Learning & Development

Does Your Company Offer Opportunities for ‘Upskilling’?

A new survey finds a discrepancy between employers’ and employees’ attitudes toward “upskilling,” defined as attending workshops, completing online courses, receiving consultation from a specialist, participating in personal coaching sessions or pursuing further education.

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The survey, from HR services provider Randstad US, finds that while more than 80 percent of employees feel they have a responsibility to upskill, many U.S. employers—as well as employees themselves—are not taking action for upskilling opportunities in the workplace. In fact, more than a third of U.S. employees indicate they have done nothing to upskill in the past 12 months.

Lack of Opportunities and Initiative

The survey asked respondents to consider a variety of upskilling opportunities, and relate these opportunities to their experience over the last 12 months. Survey findings include:

  • 67 percent of U.S. employees say they feel they need more training and skills to stay up to date.
  • Nearly 40 percent of U.S. employees say their employers have not offered and paid for anything related to upskilling.
  • 40 percent of U.S. employees say they wouldn’t arrange for and pay out of their own pockets to upskill themselves.

The study also looks at the types of skills employees seek to improve, and finds that prioritizing personal versus vocational skills runs along a generational divide.

  • 66 percent of 18- to 34-year-olds feel they need to strengthen their personal skills.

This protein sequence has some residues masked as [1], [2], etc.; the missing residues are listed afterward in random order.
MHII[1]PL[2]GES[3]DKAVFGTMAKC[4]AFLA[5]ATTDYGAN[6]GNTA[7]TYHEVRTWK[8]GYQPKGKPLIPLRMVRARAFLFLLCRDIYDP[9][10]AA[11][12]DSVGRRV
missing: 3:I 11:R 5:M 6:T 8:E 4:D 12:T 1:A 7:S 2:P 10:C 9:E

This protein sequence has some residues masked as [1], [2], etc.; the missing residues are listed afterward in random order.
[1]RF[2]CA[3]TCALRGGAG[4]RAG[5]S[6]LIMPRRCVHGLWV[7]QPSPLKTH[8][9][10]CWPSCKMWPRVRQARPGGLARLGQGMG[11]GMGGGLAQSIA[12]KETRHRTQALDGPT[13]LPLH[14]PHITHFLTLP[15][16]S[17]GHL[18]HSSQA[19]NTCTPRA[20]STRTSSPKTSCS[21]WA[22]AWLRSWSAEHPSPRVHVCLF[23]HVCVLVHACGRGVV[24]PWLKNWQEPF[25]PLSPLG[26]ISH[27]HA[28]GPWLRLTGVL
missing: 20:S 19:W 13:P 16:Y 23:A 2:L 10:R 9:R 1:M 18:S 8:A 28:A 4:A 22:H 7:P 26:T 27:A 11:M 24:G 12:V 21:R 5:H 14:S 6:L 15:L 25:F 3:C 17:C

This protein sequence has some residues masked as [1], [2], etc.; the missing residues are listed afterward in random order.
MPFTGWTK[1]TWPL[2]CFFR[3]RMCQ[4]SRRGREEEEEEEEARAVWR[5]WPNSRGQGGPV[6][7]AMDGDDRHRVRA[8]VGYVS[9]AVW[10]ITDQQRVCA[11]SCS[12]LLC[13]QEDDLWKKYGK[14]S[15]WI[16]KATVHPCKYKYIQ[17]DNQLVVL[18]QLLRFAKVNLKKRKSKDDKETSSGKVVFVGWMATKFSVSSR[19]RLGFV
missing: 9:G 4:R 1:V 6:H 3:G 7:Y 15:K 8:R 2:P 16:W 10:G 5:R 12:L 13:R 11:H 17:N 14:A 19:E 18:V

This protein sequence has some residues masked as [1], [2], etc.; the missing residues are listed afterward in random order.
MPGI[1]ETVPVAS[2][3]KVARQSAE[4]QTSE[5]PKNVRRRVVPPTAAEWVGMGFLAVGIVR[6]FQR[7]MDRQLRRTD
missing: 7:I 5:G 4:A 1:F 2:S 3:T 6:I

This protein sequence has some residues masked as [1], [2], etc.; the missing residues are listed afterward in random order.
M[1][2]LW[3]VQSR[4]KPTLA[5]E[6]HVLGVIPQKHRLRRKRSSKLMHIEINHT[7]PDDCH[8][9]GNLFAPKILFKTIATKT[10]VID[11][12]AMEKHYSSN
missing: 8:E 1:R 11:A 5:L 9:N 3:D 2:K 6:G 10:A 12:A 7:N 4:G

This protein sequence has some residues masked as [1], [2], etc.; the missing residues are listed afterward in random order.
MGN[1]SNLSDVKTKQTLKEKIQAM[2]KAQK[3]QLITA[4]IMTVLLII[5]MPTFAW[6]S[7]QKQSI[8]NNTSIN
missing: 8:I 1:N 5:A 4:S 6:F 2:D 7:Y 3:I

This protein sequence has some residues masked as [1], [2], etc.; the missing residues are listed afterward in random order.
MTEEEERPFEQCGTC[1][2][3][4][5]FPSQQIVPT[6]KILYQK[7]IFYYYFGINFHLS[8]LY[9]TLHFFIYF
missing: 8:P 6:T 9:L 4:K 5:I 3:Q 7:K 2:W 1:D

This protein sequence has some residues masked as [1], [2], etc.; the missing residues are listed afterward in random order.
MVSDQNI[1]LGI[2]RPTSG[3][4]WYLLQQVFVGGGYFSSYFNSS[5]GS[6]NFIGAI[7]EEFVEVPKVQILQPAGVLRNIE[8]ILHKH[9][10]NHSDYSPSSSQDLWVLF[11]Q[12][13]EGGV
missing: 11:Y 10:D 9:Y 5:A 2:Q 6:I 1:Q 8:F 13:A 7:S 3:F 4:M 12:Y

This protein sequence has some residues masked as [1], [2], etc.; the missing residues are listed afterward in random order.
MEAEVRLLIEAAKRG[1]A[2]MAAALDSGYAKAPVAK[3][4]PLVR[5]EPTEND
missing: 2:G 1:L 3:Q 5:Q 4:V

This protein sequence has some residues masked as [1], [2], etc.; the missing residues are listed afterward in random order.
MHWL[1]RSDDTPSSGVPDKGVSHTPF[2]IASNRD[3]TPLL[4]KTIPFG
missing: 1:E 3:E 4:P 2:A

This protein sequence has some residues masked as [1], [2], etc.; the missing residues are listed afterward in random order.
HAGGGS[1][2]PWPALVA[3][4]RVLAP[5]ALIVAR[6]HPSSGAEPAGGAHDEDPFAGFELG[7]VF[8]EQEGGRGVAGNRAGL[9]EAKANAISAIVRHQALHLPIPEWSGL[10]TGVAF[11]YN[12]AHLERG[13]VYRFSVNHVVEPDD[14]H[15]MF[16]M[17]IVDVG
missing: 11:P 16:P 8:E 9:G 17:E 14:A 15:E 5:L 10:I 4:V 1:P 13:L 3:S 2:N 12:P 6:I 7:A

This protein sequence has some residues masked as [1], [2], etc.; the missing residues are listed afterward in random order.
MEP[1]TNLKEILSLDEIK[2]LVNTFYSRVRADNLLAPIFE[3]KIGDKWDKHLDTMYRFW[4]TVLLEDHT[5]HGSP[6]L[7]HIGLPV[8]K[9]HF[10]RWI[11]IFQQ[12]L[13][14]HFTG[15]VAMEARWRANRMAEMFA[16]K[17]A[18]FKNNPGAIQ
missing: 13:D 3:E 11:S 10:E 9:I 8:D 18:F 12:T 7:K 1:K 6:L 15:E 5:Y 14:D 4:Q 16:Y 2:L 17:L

• Only 28 percent of those 45 years and older say they need to boost their personal skills, with 70 percent reporting vocational upskilling is critical to their development.

Finding Solutions

“There are many things companies can do to help their employees’ upskill and prepare for jobs of the future. It is in a company’s best interest to help their people grow in their profession or into leadership roles, as this can offset the severe skills gap happening in the market and increase employee engagement and retention,” said Michelle Prince, SVP, global head of learning and development at Randstad. “Employees who are given opportunities to continually advance their professional proficiency are what will keep a company relevant and stay ahead of the competition.”
Randstad notes that soft skills are rapidly becoming more valuable skills for the U.S. workforce to possess, particularly for Millennials. This is especially true with the rise of artificial intelligence (AI), the firm notes. Workers will need to continually develop and update their skills in order to keep pace with the new efficiencies that technology provides – honing critical skills, like leadership, creativity, problem-solving, and collaboration, which machines cannot replace.
“People are realizing there’s more to being a good worker than knowing how to do your job. Learning what is needed for the future, optimizing the tools your company provides, and staying current on the industry are important to avoid becoming obsolete at work. You also have to be able to apply that in the context of being an effective communicator and collaborator when working with others,” said Prince. “Upskilling efforts therefore require a strategic combination of both technical understanding and the human element to be effective. Thanks to online learning options like study.com, Mind Tools, Coursera, Degreed, edX, ITPro.tv, Udacity, Udemy, and access to MOOCs from many universities there are free and low-cost learning opportunities that enable development of technical and soft skills.”
 
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